The European Economic and Social Committee - A sufficient institution for participation?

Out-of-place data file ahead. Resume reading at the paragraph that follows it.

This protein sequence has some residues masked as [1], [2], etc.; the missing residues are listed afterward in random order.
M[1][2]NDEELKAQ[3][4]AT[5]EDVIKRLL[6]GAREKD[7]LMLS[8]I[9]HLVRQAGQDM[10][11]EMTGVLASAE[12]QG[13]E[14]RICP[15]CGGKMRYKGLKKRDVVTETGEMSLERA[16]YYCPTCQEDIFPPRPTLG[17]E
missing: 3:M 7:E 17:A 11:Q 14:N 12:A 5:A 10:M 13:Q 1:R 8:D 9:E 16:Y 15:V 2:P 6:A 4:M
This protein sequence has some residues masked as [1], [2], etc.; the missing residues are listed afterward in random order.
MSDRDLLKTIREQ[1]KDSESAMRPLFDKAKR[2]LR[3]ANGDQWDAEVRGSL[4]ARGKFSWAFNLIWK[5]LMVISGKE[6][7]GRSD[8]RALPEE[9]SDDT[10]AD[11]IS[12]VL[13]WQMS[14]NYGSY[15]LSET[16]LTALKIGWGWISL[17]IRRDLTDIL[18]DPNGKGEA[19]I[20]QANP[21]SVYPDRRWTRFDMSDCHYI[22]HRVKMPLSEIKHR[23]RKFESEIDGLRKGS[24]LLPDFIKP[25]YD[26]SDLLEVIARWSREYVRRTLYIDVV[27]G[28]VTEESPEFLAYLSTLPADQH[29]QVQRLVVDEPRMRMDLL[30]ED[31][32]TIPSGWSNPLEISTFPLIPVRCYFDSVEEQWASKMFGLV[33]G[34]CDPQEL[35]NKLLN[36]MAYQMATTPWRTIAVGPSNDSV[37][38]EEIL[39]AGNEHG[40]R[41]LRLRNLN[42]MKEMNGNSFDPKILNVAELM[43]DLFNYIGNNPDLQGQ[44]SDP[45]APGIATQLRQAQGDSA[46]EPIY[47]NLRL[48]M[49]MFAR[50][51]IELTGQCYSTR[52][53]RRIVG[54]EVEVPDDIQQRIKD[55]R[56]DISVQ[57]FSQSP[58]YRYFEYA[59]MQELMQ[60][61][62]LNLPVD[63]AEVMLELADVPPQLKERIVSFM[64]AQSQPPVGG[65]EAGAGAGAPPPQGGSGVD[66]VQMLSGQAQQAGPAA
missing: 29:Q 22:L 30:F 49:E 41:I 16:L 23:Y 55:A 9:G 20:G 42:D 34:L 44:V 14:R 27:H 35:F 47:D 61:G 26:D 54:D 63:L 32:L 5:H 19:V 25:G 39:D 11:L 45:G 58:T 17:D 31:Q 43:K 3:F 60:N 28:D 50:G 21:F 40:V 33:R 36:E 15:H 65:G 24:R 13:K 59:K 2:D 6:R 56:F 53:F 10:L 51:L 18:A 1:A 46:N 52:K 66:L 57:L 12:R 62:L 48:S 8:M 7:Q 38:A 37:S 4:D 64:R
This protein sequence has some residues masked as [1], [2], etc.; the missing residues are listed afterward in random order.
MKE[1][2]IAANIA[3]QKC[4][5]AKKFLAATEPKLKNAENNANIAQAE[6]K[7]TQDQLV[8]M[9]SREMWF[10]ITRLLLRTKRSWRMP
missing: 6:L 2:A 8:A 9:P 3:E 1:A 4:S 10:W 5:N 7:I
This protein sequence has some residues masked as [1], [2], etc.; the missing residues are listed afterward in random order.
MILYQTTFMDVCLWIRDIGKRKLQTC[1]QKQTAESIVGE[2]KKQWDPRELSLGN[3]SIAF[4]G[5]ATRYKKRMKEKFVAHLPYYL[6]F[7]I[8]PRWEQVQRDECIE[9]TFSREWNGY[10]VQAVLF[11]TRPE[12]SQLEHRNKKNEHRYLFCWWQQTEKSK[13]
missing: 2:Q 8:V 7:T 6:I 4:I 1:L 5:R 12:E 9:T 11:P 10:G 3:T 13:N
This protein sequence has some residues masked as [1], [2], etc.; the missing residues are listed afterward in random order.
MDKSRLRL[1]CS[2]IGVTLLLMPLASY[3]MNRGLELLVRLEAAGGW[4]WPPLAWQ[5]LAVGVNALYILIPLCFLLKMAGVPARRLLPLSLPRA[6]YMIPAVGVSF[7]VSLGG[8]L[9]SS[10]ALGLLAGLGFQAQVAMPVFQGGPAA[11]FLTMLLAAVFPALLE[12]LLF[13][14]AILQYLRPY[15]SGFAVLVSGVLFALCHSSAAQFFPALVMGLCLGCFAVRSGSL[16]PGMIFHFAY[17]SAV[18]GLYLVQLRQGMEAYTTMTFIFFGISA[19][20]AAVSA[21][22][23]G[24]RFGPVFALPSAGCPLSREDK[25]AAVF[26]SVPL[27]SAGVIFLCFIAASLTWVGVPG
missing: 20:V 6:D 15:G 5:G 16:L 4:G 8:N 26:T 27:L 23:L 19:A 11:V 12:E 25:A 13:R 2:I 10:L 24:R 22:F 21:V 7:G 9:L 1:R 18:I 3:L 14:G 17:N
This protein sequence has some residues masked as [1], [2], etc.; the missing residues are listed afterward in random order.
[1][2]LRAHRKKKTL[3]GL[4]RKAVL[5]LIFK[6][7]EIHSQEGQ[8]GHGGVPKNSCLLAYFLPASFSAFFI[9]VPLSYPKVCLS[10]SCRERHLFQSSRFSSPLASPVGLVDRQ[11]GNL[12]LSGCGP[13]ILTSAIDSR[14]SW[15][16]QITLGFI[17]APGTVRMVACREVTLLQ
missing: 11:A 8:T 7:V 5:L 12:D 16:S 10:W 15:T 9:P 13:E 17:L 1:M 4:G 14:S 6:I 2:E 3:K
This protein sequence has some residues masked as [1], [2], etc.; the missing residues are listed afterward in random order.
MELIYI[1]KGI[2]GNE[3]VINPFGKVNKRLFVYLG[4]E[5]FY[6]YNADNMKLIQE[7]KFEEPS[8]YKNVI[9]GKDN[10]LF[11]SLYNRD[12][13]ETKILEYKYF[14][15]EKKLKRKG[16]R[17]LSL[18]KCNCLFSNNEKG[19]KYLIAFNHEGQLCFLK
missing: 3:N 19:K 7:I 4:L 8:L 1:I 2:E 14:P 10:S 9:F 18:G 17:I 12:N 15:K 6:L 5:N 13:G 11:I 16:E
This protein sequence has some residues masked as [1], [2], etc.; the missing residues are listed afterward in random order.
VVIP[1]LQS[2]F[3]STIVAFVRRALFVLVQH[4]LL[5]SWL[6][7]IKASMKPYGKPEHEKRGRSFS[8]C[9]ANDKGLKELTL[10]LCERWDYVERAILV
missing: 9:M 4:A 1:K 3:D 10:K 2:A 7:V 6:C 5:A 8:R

Essay from the year 2007 in the subject Politics - International Politics - Topic: European Union, grade: 2,0, University of Twente (Bedrijf Bestuur en Technologie), course: European Institutions, 7 entries in the bibliography, language: English, abstract: Although the European Economic and Social Committee exists since 1957, there is only scarce literature on this institution. While in the 80s and 90s a few articles and books were published, there has been hardly any literature since 2000. This mere fact may already provide an indication of the Committee's role in today's institutional structure of the European Union: Civil society has found other ways of representation. On the one hand, formal ways of participating in the decision making process increased, for instance through the various consultative bodies around the European Commission. On the other hand, informal participation through lobbying has grown and is often regarded as being more profitable and more efficient than the involvement of an assembly with 344 members which has to agree with a majority on its opinions. Not only on this account is the work of the EESC facing critics. Under the heading 'Four good reasons to abolish the Economic and Social Committee', Helle Thorning-Schmidt (2003), member of the European Convention and European Parliament, challenges the Committee's right to exist. Her accusations are profound: Unfocused, too expensive, inefficient and not sufficiently European was the EESC's work. Other authors are not so pessimistic. Vierlich-Jürcke (1998) refers to the Committee's ability to 'democratize' the decision making system in the European Union by fostering the dialogue between government and the public. Smismans (2000) agrees on these positive effects, but is in favour of some changes to the composition of the Committee. He wants to strengthen links between civil society, broaden the deliberative basis and bring more expertise. He states that an increased input-legitimacy contributes to output-legitimacy. On a more abstract basis, the critics are not only about efficiency and legitimacy. The question whether the Committee has (still) a right to exist touches the concept of democracy we want to establish in the European Union. The EU has been a 'participatory democracy' from the beginning, and the Constitution's article 46 again strengthens possibilities to participate.
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